Ekimoff did not mention problems that Ukraine and Georgia faced last winter when their sources of gas were threatened or severed entirely. Rather than potential political differences between Russia and its energy customers, she emphasized future demand. 
"Countries in Europe that were formerly part of the Soviet bloc are much more dependent on Russia than others. But the reality is that as demand grows, there is the potential for greater dependency," she said. "Russia provides about one-third of Europe's gas demand, and Europe's demand is expected to grow about more than 30 percent by 2020. Romania is fortunate, as [President Basescu] mentioned, in that it has some oil and gas resources. However, as its own demand grows and its resources are depleted, it will have to import more."
Ekimoff highlighted the broad investment in Caspian oil by private Western companies, particularly US energy corporations. And she pointed to four areas where U.S. companies have invested in the region's energy -- one in Azerbaijan and three in Kazakhstan.
But the US Energy Department official stressed that the US government is not interested only in the natural resources of the Caspian, and that it opposes energy monopolies of all sorts.
"We are not just interested in their oil and gas contributions to global markets, but also share a common goal of building an energy sector in their countries that is diversified, cost-effective, and secure to support their growing economies," she said. "The US mantra domestically and internationally is energy diversity both of suppliers and sources. Competition among sources is essential to energy security, and is a core part of our bilateral discussions."
While Basescu and Ekimoff spoke of alternatives to energy delivered by Russia and an avoidance of monopolies, perhaps the real point of the meeting was to make sure that Caspian energy delivered to the West circumvents Russia altogether. That is, at least, the view of Vladimir Socor, a senior fellow at the Jamestown Foundation, which sponsored the event.
In an interview with RFE/RL before the meeting, Socor said Russia's Western energy customers have to worry about more than just accidental interruptions of service. 
"The key to the project [outlined by Basescu] is the concept of bypassing Russia," Socor said. "There can be no energy-supply security for the Euro-Atlantic community if an inordinate share of its supplies come from Russia or via Russia from third countries. This is why Georgia's location is of key interest to the Euro-Atlantic community and Georgia's independence and security as a nation state is a major interest of the United States and Western Europe."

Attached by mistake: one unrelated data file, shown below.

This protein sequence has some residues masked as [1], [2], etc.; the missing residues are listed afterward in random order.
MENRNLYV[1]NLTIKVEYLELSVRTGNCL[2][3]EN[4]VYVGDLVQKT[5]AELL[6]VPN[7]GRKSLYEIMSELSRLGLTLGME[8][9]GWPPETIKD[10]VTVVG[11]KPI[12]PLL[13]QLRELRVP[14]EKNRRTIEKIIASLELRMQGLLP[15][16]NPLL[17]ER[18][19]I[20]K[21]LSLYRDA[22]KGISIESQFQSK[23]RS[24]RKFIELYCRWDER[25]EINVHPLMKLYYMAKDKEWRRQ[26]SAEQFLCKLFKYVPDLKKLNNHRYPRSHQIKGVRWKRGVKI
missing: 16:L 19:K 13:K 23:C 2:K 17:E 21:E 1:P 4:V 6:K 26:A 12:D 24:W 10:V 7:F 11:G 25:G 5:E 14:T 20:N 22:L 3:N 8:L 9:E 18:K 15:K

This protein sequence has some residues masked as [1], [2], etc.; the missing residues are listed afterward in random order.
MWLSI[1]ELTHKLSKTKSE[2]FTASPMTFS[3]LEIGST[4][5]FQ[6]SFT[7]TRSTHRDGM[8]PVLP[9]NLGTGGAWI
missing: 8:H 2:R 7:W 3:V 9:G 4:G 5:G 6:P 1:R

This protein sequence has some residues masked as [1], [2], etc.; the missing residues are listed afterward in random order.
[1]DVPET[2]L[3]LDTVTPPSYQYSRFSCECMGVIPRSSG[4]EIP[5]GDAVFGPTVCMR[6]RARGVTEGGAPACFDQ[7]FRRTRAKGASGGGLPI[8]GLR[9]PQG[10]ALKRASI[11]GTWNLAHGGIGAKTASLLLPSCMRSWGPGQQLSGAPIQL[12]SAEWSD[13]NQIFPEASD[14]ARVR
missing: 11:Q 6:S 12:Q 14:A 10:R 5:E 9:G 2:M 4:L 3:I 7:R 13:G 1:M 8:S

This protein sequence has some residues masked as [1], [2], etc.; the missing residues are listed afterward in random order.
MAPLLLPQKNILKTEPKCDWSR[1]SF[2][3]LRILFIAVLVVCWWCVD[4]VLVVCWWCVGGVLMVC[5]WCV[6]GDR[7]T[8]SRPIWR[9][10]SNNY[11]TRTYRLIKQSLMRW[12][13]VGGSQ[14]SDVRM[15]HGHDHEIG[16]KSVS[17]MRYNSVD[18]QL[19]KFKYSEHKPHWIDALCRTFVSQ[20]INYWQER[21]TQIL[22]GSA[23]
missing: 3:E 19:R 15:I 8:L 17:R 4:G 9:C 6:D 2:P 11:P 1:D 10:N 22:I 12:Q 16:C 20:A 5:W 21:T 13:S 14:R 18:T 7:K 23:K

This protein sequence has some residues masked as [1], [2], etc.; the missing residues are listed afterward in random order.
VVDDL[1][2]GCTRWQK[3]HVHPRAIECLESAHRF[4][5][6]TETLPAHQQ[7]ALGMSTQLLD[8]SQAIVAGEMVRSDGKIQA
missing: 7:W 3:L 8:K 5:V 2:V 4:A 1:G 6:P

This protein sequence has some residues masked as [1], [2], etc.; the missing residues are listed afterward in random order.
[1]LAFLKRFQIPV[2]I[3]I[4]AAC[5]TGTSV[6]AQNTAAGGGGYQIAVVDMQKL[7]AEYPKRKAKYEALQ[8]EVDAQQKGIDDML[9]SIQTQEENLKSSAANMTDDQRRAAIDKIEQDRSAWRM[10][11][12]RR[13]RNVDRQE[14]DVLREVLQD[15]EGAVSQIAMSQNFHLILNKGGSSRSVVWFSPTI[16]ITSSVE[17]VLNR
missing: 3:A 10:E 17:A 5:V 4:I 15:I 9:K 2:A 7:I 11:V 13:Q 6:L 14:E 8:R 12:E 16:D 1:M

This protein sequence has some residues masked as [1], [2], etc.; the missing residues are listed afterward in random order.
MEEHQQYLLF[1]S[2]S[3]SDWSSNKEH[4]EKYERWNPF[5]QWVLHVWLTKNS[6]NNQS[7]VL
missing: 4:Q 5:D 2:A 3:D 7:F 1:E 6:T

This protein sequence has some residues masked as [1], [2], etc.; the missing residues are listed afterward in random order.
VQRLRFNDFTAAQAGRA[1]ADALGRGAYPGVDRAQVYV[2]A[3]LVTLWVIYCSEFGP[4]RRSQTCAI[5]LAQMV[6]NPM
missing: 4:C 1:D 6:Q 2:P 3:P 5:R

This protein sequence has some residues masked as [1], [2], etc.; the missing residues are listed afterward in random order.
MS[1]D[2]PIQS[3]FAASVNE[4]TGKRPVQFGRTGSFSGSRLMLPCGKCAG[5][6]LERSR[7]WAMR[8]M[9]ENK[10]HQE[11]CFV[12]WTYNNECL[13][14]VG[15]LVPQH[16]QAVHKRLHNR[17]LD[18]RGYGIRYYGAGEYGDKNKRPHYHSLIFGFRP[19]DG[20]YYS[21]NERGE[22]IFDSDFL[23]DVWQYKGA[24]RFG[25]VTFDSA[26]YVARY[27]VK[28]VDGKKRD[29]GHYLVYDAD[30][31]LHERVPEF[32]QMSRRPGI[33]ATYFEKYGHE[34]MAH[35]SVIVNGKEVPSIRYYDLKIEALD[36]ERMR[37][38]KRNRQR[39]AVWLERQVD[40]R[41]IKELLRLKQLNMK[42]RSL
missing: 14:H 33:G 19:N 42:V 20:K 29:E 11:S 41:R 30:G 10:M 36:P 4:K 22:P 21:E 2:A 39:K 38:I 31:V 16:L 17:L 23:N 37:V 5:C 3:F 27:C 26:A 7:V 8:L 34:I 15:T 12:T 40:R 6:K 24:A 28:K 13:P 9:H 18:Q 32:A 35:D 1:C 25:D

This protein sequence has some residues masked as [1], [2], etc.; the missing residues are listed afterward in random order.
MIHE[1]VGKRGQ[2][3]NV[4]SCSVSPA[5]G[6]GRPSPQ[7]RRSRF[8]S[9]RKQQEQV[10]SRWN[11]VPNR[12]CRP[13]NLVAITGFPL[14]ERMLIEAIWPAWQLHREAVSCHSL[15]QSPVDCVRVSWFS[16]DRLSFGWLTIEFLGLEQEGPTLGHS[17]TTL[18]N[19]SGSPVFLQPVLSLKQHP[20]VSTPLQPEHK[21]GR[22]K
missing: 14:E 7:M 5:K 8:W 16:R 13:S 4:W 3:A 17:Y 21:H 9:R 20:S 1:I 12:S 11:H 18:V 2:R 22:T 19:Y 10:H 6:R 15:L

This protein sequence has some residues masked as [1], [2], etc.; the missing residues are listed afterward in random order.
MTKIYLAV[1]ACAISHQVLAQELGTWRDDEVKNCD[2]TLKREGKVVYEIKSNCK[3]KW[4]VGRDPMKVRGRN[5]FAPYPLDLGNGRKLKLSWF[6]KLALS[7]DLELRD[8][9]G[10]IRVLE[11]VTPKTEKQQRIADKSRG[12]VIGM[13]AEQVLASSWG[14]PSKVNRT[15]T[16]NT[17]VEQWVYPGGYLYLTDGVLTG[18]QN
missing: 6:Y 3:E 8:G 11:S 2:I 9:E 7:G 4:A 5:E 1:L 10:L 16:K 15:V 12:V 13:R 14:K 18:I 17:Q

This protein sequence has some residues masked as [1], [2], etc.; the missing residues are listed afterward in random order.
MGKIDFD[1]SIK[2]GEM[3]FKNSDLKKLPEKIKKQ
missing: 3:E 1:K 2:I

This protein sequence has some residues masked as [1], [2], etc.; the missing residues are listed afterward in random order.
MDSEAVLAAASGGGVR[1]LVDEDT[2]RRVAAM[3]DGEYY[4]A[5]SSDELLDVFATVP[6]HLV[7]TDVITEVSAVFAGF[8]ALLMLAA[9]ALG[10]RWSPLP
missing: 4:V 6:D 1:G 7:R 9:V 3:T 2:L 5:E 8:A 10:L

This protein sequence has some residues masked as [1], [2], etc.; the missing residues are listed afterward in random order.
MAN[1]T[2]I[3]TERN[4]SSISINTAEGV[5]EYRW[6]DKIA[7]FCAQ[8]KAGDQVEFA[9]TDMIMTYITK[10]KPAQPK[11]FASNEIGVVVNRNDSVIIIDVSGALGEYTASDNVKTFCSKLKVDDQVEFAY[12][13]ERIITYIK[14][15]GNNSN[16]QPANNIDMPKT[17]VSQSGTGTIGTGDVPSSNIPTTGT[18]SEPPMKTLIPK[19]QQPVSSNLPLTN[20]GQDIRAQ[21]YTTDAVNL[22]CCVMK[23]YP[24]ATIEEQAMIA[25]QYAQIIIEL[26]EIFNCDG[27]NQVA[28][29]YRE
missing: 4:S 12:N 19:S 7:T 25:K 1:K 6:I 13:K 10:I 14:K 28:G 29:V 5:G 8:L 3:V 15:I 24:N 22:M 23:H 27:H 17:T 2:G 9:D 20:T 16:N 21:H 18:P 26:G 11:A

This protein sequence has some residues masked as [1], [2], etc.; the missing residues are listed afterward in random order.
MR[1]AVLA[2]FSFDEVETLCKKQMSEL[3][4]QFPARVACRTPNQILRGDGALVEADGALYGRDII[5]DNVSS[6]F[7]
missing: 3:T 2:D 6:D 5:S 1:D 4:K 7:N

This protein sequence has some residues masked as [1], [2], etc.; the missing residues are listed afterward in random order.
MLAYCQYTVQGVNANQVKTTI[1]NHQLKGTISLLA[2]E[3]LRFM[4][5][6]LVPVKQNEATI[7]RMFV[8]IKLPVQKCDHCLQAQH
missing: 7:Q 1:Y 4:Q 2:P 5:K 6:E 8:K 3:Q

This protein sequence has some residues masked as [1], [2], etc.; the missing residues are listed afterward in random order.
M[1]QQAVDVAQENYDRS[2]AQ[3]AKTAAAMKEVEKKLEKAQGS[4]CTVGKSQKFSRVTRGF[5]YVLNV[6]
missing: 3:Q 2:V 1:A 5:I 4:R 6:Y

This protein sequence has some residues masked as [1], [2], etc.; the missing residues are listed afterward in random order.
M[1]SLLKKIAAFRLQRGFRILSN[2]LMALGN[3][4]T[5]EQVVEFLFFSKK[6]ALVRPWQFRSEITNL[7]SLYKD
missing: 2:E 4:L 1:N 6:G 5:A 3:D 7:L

Socor said the West's over-dependence on Russia for so much of its gas would be, in his words, "fraught with enormous political risk."

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CREDIT RATINGS

Moody's upgrades Romanian government's ratings to Baa3 


Moody's Investors Service upgraded the Romanian government's long-term and short-term foreign and local currency ratings to Baa3/P-3 with a stable outlook, the rating agency said on October 6th on its website. 
The upgrade was prompted by continuing improvements in Romania's economic institutions and a reduction in the government's debt burden, Moody's explained. Accession to the EU in January 2007 should anchor these improvements and provide impetus for a continuation of reforms, the rating agency added. As a result of the upgrade of the government's ratings, the foreign currency country ceiling for long-term bonds was upgraded to A1. The short-term foreign currency country ceiling remains at P-1. The foreign currency bank deposit ceilings were also upgraded to Baa3/P-3. The outlook for these ratings is also stable, New Europe reported.